In 2002, the Bipartisan Campaign Reform Act (also known as the McCain-Feingold Act) was passed by Congress. The bill prohibited corporations and unions from contributing towards any media broadcast that mentioned a specific candidate. These prohibitions would be effective thirty days prior to a primary election and sixty days prior to a general election.
In 2004, Citizens United, a non-profit organization, wanted to run a film that was critical of Hillary Clinton but the McCain-Feingold Act prohibited them from doing so within the restricted time frame. However, advertisements for Michael Moore’s Fahrenheit 9/11 film, which was very critical of George W Bush’s administration’s handling of the September 11 attacks on the World Trade Center and Pentagon, were being aired during the restricted period.
Citizens United file a lawsuit challenging the constitutionality of the McCain-Feingold Act, claiming that it violated the First Amendment rights of free speech and right to redress grievances. The lawsuit made it all the way to the US Supreme Court who ruled that certain portions of the Act were unconstitutional. One of the pieces of the Court’s ruling basically said that corporations and unions are people and therefore have the right to fund campaign advertisements just like any other person or political group could.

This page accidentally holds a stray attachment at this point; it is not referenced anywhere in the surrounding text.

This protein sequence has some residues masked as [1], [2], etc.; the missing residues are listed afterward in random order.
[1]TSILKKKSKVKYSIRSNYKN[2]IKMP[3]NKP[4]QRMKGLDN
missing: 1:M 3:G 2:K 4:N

This has now raised the question if a corporation or union is defined as people or a person by the Supreme Court, can they run for political office as an individual person can?
An extremely liberal farming organization in California is about to find out. Farmscape has announced plans to run for mayor of Los Angeles and they cite the 2010 Supreme Court – Citizens United ruling to defend their right as a corporation to run for office. Manager of Farmscape’s marketing and media efforts said,
“If corporations are people, perhaps an urban farming company is the best choice for LA mayor.”
“We are very serious about running and exploring the limits of corporate personhood.”
You may think this sounds like some ridiculous environmental media grabbing scheme and it may be just that, but this could have major implications in local, state and national elections in the future. Farmscape’s example could well lead to major industries and/or labor unions running for city, county and state offices. Worse yet, major labor unions like the Teamsters could actually run for the US House of Representatives, US Senate and even for President of the United States.
If unions followed Farmscape’s example, it is conceivable that they could gain control of enough political offices that would allow them to pass nationwide laws forcing everyone to join a union in order to work. Right-to-work laws would be overturned and we would all become slaves of union bosses. I find this prospect scarier than seeing Obama win a second term.
Let’s hope that some judge somewhere along the way rules that a corporation or union cannot run for political office (they control too many politicians as it is), and that Farmscape’s mayoral bid dissipates away in the smog over the City of Angels.